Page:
Opposites Attract…Similar Pitching Metrics: Alex Claudio vs. Brusdar Graterol

Looking solely at baseball savant metrics that predict pitching outcomes, you would guess that these two pitchers are pretty similar.  In reality, these two pitchers could not be more different.  Brusdar Graterol (Pitcher A) and Alex Claudio (Pitcher B) had very similar 2020 seasons on paper, but on the mound they are quite different.  First looking at fastball velocity, Graterol was in the 100th percentile averaging 99.3 MPH on his fastball/sinkers while Claudio was in the 1st percentile averaging 85.9 MPH on his fastball/sinkers. Looking at pitch usage, we can see that Graterol throws his Sinker/Fastball 71% of the time while Claudio only throws his 39%. I wanted to note that I will be clumping fastballs and sinkers together in this article for simplicity sake because both pitchers throw majority sinkers with a small portion of four-seam fastballs.

This BallR visual below shows how different these pitchers’ sinkers are:

Left: Alex Claudio, Right: Brusdar Graterol

Another thing that will become very obvious when looking at these pitchers is that their arm angles are quite different.  The righty Graterol throws fastballs at 1:15 spin direction which is a pretty common spin direction for a right-handed pitcher.  The lefty Claudio on the other hand (see what I did there) throws his fastballs at a 9:15 spin direction which is quite rare to see.  To give you a good reference point, an equivalent spin direction for a lefty to Graterol’s 1:15 would be 10:45, so Claudio is a full 1:30 away from that.

As you can see above, arm release height is another variable that is very different between these two pitchers. Graterol releases his pitches on average of 6.4 ft., while the taller Claudio releases his pitches at 4.8 ft.

Here is a video overlay of Claudio’s Sinker (orange) vs. Slider (red):

Here is a video overlay of Graterol’s Sinker (red) vs. Slider (blue):

To further show how different these two pitchers located their fastballs, just look at the pitch heat maps above. Claudio did not throw 1 pitch last year above the strike zone and only threw 7 of his 331 pitches in the top 1/3 of the zone. Using the bottom of the zone is common for pitchers with low pitch speed and low fastball spin rates like Claudio. Looking at Graterol’s heat map we can see an opposite pattern where most of his pitches can be seen in the top part of the zone. Given his fastball velocity this makes sense until you look at his fastball spin rate. Similar to Claudio he is in the bottom 5 percentile in spin rate, and knowing this you would actually expect him to have more success in the bottom third of the strike zone. Interestingly though, his heat map shows that his fastball velocity seems to have allowed him to get away with locating pitches closer to the middle of the plate last year. I would expect a shift this next year of his heat map to the bottom of the zone while using the middle less to play to his lack of spin to allow his sinkers to break more at the bottom of the zone.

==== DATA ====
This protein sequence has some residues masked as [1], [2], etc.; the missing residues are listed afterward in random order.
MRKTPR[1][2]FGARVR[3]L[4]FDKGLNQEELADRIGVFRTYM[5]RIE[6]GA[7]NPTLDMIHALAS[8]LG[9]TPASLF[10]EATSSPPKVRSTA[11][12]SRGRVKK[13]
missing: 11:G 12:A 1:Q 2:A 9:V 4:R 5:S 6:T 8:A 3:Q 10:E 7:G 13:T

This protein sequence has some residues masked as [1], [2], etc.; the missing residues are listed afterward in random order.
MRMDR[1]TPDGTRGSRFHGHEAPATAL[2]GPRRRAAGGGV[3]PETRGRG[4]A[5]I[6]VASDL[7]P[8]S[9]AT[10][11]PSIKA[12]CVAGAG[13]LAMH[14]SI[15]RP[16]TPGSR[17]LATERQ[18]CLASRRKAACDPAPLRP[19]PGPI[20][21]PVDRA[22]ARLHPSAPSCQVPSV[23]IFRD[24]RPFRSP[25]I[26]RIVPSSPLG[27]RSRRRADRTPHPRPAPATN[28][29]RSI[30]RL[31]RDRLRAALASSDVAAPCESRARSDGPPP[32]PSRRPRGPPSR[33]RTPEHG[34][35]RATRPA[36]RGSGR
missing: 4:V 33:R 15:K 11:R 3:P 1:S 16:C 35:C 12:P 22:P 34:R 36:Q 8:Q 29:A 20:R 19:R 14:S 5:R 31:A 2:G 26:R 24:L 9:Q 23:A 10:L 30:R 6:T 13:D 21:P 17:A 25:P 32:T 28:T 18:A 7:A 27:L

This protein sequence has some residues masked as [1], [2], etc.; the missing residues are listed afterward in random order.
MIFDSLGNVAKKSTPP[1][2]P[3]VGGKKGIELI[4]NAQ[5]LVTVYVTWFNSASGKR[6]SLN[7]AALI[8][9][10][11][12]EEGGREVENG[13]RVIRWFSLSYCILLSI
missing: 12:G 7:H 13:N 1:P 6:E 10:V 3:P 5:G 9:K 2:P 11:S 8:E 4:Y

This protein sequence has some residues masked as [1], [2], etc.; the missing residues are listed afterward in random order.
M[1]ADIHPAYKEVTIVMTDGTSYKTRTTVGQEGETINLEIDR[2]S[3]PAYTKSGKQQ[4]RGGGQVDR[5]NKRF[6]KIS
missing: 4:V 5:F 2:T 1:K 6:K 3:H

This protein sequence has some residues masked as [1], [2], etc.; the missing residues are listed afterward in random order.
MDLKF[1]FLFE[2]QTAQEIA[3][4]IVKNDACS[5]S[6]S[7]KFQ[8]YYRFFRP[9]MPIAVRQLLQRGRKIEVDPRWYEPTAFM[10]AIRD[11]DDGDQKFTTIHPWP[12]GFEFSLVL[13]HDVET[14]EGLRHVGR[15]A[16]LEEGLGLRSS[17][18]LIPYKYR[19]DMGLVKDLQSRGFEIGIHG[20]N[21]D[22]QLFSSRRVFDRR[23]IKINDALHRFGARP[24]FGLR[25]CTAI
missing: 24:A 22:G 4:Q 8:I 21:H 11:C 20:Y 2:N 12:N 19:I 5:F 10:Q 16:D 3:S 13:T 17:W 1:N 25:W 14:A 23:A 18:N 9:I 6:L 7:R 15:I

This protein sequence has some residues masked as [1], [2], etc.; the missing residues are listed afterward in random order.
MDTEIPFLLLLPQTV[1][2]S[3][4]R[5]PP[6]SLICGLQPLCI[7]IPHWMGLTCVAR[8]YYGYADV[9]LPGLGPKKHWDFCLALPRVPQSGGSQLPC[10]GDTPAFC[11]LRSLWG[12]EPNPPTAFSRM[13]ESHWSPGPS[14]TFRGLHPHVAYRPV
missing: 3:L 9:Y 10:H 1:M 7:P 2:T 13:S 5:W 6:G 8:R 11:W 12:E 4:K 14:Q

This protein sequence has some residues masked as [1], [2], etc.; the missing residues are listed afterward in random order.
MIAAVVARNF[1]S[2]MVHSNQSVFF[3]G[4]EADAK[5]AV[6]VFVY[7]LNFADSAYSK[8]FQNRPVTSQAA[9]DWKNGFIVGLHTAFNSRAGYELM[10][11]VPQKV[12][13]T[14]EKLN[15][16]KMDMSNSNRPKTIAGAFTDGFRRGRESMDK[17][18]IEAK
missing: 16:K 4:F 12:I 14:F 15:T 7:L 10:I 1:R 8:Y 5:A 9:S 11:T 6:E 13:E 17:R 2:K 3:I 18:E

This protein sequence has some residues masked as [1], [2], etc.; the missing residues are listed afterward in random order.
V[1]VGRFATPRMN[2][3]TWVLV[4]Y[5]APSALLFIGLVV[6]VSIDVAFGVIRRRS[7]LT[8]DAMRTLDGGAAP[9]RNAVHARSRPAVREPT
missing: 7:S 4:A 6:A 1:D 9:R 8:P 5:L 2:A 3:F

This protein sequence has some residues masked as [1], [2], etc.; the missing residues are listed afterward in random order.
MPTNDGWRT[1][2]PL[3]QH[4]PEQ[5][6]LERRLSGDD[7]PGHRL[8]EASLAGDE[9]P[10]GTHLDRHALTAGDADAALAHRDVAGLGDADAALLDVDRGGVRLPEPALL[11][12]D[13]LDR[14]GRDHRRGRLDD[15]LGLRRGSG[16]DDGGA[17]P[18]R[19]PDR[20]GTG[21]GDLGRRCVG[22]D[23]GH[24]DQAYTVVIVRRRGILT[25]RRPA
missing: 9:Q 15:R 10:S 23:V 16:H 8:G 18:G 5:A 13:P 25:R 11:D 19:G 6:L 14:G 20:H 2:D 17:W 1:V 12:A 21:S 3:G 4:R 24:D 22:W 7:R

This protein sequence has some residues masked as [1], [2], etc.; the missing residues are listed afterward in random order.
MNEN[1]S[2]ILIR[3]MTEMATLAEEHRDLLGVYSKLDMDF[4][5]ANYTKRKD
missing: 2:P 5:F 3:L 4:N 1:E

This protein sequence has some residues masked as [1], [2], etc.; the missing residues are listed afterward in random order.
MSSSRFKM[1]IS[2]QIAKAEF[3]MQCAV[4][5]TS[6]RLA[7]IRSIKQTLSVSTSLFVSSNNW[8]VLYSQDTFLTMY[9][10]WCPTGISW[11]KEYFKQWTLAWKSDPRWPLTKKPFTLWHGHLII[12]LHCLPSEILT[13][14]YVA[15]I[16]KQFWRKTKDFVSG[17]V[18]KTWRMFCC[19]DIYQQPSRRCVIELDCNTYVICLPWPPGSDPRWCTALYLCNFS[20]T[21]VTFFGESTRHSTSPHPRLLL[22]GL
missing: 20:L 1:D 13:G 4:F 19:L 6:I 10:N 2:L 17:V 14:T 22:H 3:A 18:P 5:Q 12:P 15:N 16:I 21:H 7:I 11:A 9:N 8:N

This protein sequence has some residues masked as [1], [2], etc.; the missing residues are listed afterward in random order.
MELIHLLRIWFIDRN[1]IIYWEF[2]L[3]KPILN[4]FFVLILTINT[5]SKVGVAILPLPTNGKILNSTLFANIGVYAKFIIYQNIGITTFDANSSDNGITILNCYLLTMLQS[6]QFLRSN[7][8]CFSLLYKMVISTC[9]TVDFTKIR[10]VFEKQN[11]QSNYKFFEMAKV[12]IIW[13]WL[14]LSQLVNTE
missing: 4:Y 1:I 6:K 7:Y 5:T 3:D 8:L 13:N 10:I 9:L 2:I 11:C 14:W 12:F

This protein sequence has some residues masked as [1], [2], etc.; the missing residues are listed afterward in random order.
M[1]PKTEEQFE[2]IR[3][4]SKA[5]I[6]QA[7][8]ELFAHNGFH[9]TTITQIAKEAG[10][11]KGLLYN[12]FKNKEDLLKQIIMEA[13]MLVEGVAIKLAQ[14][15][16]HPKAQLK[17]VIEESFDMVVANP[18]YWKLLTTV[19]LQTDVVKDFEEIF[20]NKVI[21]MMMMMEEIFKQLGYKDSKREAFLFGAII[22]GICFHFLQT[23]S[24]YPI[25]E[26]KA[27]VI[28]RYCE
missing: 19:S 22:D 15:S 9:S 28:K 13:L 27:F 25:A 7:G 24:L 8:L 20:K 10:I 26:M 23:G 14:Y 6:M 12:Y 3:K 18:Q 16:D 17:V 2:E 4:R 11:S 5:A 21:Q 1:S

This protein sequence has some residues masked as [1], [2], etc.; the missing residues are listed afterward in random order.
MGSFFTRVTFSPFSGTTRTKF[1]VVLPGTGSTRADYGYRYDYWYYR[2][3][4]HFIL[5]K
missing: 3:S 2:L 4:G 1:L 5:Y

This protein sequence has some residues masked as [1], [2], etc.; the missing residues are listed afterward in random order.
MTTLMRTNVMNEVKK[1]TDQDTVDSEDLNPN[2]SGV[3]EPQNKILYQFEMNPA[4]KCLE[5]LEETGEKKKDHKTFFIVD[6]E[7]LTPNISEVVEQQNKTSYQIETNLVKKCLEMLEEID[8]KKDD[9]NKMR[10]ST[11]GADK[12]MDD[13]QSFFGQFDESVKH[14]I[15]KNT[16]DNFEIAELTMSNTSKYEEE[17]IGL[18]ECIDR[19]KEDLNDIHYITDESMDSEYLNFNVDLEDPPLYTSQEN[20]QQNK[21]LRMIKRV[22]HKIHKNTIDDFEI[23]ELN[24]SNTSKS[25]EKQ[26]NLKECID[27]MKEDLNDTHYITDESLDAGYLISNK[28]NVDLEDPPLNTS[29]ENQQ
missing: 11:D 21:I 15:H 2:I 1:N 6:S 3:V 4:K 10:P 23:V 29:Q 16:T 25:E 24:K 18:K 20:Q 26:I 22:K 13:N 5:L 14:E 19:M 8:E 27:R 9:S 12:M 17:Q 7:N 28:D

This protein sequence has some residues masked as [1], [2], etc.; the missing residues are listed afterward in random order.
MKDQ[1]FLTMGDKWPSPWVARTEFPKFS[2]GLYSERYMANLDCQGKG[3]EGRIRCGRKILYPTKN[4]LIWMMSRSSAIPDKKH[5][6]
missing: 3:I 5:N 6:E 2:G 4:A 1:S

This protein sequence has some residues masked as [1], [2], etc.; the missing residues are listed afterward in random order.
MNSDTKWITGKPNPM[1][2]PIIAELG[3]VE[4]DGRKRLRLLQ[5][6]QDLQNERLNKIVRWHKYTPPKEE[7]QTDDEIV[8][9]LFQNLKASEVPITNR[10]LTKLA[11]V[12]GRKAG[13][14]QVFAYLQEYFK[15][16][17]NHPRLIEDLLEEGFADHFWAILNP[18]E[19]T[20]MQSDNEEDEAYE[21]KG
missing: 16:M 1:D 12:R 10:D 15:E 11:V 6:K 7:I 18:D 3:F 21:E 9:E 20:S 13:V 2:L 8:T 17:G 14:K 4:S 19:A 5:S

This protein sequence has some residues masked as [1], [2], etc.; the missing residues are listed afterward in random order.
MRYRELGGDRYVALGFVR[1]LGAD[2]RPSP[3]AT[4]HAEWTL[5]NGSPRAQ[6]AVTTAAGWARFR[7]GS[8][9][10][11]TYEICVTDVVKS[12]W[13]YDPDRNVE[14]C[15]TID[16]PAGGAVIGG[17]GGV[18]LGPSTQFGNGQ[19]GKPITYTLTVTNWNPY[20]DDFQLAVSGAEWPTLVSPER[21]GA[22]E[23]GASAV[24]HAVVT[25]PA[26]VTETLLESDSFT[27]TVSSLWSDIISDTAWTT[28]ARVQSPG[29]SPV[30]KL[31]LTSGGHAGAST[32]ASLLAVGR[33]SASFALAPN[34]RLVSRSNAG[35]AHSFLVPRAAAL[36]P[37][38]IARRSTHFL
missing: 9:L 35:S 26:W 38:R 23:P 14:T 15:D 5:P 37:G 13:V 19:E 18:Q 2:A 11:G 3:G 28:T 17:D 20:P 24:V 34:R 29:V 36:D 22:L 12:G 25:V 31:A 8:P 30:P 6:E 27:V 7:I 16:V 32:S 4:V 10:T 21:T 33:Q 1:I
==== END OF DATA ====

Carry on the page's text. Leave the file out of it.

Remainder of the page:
We know the predictive metrics show these two pitchers are similar, but further similarities can be seen in their traditional statistics as well.

They faced about the same number of hitters last year with Graterol facing 7 more. Total hits against, singles, and doubles are all identical, while Claudio gave up 1 more triple and home run. The batting average against was also similar with Graterol being .018 lower.

It seems kind of ridiculous that Graterol’s slider (89.1 MPH) averages 3.2 MPH faster than Claudio’s Fastball (85.9 MPH) yet they ended up with similar results, which just goes to show you there are multiple ways to become successful at getting hitters out.

These two pitchers have never both pitched in the same game, but now that they are crosstown rivals they will close out spring training against each other, as well as face each other in 2 separate series during the regular season.

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